The Lost Sea

Proud to be a Civil War Trail site

08/23/2010
historic places

Civil War Trails is a multi-state program that identifies, interprets, and creates driving tours of both the great campaigns and the lesser-known Civil War sites. Directional “trailblazer signs and four color interpretive markers with maps, illustrations, and text have been installed at more than 700 previously uninterrupted sites. In September, 2009 the Lost Sea was proclaimed a Civil War Trail Marker. This was because of the salt peter that was mined in the cave for the making of gunpowder. image

In 1861 the Confederacy commissioned John Grant to explore the caves of East Tennessee in search of salt peter, which would be mined and manufactured into gunpowder. He found his treasure in Monroe County, Tennessee, here on the “Milk Sick Knobs” (known for the milk sick weed that grew there). But underneath the sandy shale that made this deadly herb thrive was the Great Craighead Cave known today as Lost Sea.

The June 21st, 1861 edition of the Athens Post newspaper quotes Grant as saying:”... enough Saltpetre can be obtained to supply the demand of the state for making powder, even if Old Abe False Pretence and his Northern successors shall continue a wicked war against the South for forty years...”

Conscripted (drafted) into the Confederacy in 1861 at the age of eighteen, Attorney Charles Wesley Hicks stated on his 1922 Civil War Questionnaire that he and a detail of ten other men mined salt peter from the Great Craighead Cave and shipped several hundred pounds of niter to the powder works in Richmond, Virginia approximately every two weeks. They “camped there and worked faithfully for two years and a half until Federal soldiers came to Sweetwater, four miles distant in September 1863, when he tore down our works and scattered to our homes to prevent capture.”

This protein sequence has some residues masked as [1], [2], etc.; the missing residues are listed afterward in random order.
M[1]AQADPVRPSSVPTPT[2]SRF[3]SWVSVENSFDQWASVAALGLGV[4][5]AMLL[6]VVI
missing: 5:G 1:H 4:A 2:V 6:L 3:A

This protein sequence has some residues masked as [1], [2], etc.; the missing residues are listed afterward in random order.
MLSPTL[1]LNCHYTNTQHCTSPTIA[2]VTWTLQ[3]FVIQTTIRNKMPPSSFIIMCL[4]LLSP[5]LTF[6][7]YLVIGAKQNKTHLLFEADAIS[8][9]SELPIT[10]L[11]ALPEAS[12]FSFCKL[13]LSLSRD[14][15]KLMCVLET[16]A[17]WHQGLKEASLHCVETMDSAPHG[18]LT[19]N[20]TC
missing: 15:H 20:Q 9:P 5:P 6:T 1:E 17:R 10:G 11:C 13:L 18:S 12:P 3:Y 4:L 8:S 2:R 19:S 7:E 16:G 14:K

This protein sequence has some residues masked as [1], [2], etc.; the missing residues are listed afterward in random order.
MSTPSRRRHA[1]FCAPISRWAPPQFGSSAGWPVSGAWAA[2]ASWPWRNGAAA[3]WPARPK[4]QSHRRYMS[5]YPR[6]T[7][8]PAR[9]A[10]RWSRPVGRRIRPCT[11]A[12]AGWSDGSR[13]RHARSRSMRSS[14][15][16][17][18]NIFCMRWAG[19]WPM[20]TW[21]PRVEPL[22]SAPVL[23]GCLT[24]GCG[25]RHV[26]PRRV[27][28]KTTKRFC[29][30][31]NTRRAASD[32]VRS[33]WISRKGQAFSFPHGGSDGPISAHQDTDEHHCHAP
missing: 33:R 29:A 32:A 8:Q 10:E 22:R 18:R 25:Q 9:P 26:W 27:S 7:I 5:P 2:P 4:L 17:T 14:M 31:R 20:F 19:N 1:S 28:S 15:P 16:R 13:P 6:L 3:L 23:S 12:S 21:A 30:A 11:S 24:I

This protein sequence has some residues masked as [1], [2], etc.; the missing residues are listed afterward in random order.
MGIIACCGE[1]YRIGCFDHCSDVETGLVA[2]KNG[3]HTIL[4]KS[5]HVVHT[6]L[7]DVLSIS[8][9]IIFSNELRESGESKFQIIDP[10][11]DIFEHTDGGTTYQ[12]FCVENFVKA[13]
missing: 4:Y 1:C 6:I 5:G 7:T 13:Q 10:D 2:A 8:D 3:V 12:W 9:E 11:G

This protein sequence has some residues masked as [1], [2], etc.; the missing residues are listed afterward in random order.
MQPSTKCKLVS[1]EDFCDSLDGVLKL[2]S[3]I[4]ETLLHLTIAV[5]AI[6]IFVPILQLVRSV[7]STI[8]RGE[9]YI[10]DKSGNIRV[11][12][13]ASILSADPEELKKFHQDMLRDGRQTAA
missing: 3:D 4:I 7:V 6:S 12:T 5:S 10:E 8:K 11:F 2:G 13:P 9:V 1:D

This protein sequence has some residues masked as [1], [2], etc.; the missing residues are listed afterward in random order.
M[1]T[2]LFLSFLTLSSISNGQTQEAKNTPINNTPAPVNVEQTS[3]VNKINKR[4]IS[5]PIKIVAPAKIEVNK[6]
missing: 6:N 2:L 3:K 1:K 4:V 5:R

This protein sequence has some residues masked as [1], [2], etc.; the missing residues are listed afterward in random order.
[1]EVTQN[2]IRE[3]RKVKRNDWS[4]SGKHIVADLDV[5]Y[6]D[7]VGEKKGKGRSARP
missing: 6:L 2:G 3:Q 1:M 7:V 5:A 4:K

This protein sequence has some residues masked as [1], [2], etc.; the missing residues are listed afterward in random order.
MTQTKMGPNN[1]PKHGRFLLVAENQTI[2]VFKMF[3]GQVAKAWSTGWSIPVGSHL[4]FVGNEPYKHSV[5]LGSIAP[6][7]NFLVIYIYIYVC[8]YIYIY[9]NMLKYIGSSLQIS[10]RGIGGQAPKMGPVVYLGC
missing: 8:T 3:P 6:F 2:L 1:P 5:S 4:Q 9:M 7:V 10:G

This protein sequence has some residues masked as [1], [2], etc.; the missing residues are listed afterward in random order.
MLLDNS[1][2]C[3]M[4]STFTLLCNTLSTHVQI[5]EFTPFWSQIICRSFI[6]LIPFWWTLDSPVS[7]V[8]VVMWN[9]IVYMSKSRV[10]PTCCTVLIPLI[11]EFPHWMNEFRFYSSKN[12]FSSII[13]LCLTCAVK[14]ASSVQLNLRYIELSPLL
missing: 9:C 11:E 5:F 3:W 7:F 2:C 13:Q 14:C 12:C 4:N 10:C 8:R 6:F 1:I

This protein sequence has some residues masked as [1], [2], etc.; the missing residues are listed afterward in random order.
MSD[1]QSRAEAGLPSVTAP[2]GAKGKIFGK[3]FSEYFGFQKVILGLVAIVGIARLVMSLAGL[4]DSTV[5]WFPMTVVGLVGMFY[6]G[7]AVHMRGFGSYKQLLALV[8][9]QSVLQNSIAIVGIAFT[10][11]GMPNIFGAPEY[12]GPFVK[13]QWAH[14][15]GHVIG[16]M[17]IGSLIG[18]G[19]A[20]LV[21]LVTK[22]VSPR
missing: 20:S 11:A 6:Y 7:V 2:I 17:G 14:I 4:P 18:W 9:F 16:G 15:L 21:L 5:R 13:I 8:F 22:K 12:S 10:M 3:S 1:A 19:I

A date of 1863 can be found today on the walls within the cave at Lost Sea. The date has been carbon tested and does prove to be authentic. It was probably put there from the carbon of a confederate soldier’s torch. This is the oldest known date in the cave.

White Snakeroot Plant

Also known in earlier times as “milk sick weed” and “white ladyslipper”, this plant is fatal to animals that eat it, and makes their flesh or milk poisonous to those who ingest either. Milk sickness claimed thousands of lives in the early 1800s, including Abraham Lincoln’s mother. In 1826 citizens of Monroe County, TN petitioned the State of Tennessee for permission to fence off this knob (fencing at this time was not allowed) in order to protect their livestock from this poisonous plant.

Further development of the Civil War Trails program is funded in West Virginia and Tennessee, with an additional 300 sites planned for those two states. Additional marketing and interpretive program services are being planned by the 183 member localities in Virginia, Maryland, and North Carolina in preparation for the 150th anniversary of the Civil War, commencing in 2011.

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